Based on analysis conducted after stimulus checks were issued to individuals and families, sending out an additional stimulus check to those in the lower to mid-quintiles, along with promoting job growth and a strengthening job market, looks like the best way to help the economy recover. 

Why Gratitude is Important During a Pandemic

Why Gratitude is Important During a PandemicWe’re living in unprecedented, challenging times. If you’re feeling stressed and scared, you’re not alone. However, there is a way to navigate through all of this uncertainty: gratitude. Studies have shown that keeping in mind the things you’re grateful for on a regular basis not only helps you mentally but also physically, which is something we all need these days.

Gratitude Improves Your Immune System

According to Lisa Aspinwall, Ph.D., a psychology professor at the University of Utah, there’s data to back this up. In one study, researchers compared the immune systems of healthy, first-year law students who were under stress and characterized themselves as optimistic to their more pessimistic classmates. Result: The former maintained a higher number of blood cells, which protect the immune system. Specifically, white blood cells are key players in your immune system and move through blood and tissue looking for foreign invaders (microbes) such as bacteria, viruses, parasites and fungi. When they find them, they launch an immediate attack. Tip: The moment you notice that you’re appreciative of something – the sun is shining, the sky is blue, you have clean water to drink – stop and savor. Bask in the experience. 

Gratitude Affects Your Brain

When you’re feeling appreciative, it wires and fires new neural connections to the bliss center and enhances dopamine and serotonin, the neurotransmitters responsible for happiness. Gratitude also reduces fear and anxiety by regulating the stress hormones; and it fosters cognitive restructuring by evoking positive thinking. Tip: When you’re eating, give thanks for the bounty before you. Make mealtimes mindful.

Gratitude Reduces Pain

In the research report, Count Blessings Versus Burdens (2003), patients who kept a gratitude journal reported reduced pain symptoms and were more inclined to work out and cooperate with the treatment procedures. A deeper dive revealed that by regulating the level of dopamine, gratitude fills us with more vitality, which reduced the subjective feelings of pain. Tip: Try keeping a journal. If you think you have nothing to be grateful for, think about all the little things you have. You might find that you’re taking for granted certain abilities or privileges you have that others don’t.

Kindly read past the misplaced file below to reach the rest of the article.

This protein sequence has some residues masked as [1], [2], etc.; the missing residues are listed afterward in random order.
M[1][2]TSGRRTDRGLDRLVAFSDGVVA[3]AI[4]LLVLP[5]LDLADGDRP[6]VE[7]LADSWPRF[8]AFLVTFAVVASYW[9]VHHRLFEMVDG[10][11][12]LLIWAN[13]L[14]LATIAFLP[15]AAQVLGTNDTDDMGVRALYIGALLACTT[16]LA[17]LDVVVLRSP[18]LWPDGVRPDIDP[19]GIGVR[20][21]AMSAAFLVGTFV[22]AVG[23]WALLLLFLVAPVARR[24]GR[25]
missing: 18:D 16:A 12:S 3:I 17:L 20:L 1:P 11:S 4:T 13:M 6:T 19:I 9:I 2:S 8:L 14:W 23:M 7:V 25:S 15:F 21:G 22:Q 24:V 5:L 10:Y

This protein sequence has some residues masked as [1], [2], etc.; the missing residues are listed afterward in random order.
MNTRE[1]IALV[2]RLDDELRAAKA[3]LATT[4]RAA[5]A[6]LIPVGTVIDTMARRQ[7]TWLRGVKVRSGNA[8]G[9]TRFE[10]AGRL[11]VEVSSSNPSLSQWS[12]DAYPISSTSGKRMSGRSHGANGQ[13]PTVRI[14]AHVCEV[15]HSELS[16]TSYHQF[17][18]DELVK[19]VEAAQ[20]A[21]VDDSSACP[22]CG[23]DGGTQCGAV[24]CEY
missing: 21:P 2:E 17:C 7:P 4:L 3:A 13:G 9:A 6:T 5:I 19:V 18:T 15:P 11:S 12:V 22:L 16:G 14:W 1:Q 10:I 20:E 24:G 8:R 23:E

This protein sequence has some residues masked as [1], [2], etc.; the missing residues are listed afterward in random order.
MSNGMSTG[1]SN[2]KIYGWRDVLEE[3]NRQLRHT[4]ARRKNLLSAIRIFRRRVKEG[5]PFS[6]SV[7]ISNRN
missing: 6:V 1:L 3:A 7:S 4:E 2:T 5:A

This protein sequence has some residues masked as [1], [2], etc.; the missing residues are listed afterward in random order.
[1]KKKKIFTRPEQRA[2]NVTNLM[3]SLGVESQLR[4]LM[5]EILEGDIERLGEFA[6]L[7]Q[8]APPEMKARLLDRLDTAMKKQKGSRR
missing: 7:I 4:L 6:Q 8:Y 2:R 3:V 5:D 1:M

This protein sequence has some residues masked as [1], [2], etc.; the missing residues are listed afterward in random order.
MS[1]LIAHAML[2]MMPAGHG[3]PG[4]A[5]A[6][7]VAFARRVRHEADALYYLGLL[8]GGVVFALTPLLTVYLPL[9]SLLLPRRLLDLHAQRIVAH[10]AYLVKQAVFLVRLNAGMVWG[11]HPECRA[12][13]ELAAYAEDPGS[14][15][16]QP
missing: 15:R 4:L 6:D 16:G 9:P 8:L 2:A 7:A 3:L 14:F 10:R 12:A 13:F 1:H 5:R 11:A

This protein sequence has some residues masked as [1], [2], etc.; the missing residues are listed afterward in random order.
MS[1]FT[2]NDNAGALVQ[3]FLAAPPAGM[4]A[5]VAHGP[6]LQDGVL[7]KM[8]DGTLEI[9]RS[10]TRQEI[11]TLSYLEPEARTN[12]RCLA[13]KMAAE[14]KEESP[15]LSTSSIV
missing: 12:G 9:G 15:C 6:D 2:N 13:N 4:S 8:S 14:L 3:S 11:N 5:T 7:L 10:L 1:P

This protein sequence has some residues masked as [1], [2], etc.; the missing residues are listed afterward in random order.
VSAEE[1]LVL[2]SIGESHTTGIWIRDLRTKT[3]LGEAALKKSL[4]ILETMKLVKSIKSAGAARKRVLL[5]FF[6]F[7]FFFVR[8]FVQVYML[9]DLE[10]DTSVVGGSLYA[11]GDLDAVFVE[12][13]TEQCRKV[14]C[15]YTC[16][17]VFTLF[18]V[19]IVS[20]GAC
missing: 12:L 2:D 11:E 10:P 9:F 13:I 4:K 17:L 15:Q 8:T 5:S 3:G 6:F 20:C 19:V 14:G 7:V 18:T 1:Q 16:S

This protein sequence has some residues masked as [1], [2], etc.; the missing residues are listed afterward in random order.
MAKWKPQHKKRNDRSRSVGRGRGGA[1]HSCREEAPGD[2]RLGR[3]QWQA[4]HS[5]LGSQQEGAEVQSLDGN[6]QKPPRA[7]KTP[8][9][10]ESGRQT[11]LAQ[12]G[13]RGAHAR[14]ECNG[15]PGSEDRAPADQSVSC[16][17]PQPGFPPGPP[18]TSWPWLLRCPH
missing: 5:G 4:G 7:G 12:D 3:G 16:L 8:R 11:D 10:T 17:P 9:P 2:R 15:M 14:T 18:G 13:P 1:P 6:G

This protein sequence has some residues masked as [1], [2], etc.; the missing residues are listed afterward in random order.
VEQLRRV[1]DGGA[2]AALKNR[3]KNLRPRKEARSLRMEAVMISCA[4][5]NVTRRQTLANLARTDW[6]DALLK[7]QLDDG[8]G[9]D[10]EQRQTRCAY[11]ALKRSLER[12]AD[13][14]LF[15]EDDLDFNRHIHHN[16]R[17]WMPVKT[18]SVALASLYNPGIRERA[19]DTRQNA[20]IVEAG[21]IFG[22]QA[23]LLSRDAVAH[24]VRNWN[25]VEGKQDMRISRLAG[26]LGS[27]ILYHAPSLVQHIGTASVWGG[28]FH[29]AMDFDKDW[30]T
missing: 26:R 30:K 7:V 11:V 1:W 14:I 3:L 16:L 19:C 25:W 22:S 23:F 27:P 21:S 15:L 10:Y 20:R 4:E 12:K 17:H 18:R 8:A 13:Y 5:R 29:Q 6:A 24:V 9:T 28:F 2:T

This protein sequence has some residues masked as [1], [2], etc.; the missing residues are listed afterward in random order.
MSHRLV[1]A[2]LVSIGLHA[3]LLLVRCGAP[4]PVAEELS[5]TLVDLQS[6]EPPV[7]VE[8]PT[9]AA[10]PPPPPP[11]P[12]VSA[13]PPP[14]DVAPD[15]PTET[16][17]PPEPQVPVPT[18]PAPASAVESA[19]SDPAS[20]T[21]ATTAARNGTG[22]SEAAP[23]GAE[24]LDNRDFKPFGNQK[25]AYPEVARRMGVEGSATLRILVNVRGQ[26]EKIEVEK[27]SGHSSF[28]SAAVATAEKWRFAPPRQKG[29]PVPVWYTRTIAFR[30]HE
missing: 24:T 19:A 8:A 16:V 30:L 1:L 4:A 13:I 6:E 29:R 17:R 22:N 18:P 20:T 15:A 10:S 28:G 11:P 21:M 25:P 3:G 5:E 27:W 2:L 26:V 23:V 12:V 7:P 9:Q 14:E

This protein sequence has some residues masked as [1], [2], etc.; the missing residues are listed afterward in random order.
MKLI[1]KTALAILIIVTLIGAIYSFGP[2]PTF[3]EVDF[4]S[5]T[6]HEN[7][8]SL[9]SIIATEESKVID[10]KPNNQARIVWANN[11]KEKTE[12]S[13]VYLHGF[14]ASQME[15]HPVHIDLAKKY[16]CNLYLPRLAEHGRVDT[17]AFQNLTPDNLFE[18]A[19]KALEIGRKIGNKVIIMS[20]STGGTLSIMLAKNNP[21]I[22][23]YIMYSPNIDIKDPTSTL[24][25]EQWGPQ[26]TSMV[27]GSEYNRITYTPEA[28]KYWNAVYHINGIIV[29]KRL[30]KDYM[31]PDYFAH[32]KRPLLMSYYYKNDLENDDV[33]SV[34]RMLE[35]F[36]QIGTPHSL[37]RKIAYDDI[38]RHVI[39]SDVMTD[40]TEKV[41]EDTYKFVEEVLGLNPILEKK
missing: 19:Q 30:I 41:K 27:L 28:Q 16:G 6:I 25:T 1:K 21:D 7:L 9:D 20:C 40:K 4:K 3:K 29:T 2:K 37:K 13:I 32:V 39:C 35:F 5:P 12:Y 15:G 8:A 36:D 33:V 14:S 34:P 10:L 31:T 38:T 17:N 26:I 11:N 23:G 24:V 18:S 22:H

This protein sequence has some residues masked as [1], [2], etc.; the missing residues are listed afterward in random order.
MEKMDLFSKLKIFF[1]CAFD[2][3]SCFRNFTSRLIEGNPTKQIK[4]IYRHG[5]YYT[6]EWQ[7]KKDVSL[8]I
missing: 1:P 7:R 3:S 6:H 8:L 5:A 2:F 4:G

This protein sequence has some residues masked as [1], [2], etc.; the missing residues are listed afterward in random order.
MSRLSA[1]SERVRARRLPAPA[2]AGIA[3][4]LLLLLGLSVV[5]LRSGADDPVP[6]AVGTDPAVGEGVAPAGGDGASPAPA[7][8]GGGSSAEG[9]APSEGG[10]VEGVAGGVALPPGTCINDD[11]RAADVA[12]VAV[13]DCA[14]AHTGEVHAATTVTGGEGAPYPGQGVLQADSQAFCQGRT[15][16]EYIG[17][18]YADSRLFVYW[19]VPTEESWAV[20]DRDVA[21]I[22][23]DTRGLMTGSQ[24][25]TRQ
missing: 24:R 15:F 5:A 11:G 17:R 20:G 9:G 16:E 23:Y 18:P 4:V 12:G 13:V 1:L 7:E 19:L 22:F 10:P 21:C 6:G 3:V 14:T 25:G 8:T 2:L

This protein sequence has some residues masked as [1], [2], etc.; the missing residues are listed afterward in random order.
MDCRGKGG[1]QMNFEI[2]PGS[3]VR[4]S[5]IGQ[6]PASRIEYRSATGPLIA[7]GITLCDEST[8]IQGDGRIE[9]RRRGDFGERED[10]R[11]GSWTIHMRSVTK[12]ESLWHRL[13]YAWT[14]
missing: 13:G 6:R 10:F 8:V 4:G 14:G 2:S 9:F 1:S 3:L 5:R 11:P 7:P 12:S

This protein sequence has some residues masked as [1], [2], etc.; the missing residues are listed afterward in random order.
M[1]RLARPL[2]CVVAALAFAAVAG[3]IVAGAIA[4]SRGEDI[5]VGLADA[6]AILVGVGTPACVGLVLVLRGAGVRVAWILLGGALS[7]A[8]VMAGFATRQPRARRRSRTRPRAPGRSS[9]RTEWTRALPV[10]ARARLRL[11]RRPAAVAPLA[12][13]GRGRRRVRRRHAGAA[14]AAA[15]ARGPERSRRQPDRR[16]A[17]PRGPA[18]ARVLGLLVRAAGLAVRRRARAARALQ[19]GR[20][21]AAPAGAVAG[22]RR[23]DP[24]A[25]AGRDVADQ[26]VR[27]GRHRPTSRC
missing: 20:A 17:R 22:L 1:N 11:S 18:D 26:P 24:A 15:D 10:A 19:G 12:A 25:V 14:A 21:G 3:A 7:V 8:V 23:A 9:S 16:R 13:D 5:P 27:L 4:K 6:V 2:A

Gratitude Affects Sleep

Studies have shown that receiving and displaying simple acts of kindness activates the hypothalamus, and thereby regulates all bodily mechanisms controlled by the hypothalamus, one of which is sleep. The hypothalamic regulation by gratitude helps us get deeper and healthier sleep, naturally. Tip: Hold the door for a stranger. Let someone have that parking space you both came upon. Share that compliment that’s on the tip of your tongue. To give is to receive. You might just rest easier.

Gratitude Gets Rid of Toxic Emotions

The limbic system is the part of the brain that’s responsible for all emotional experiences. It consists of the thalamus, hypothalamus, amygdala, hippocampus, and cingulate gyrus. Research has shown that the hippocampus and amygdala, the two main sites regulating emotions, memory, and bodily functioning, get activated with feelings of gratitude. Specifically, what we call emotions or feelings are neural activations in the neocortical regions of the brain (Moll et al. 2005). Further, a study conducted on people who were looking for mental health guidance revealed that those who wrote letters of gratitude, in addition to having regular counseling, felt better and recovered sooner. In the other group, people who journaled about their negative feelings felt anxious and depressed. Tip: In addition to journaling, maybe there’s a letter you need to write to someone expressing how you feel, releasing a past hurt. The simple act of writing can be powerful. You don’t even have to send it to feel better.

Right now, when we’re faced with so many unknowns, staying present and giving thanks can do a world of good. Give it a try and see.

Sources

https://www.adventhealth.com/blog/why-gratitude-important-during-coronavirus-pandemic

https://www.webmd.com/women/features/gratitute-health-boost#1

https://www.betterhealth.vic.gov.au/health/conditionsandtreatments/immune-system?viewAsPdf=true

https://positivepsychology.com/neuroscience-of-gratitude/

https://www.psychologytoday.com/us/blog/minding-the-body/201111/how-gratitude-helps-you-sleep-night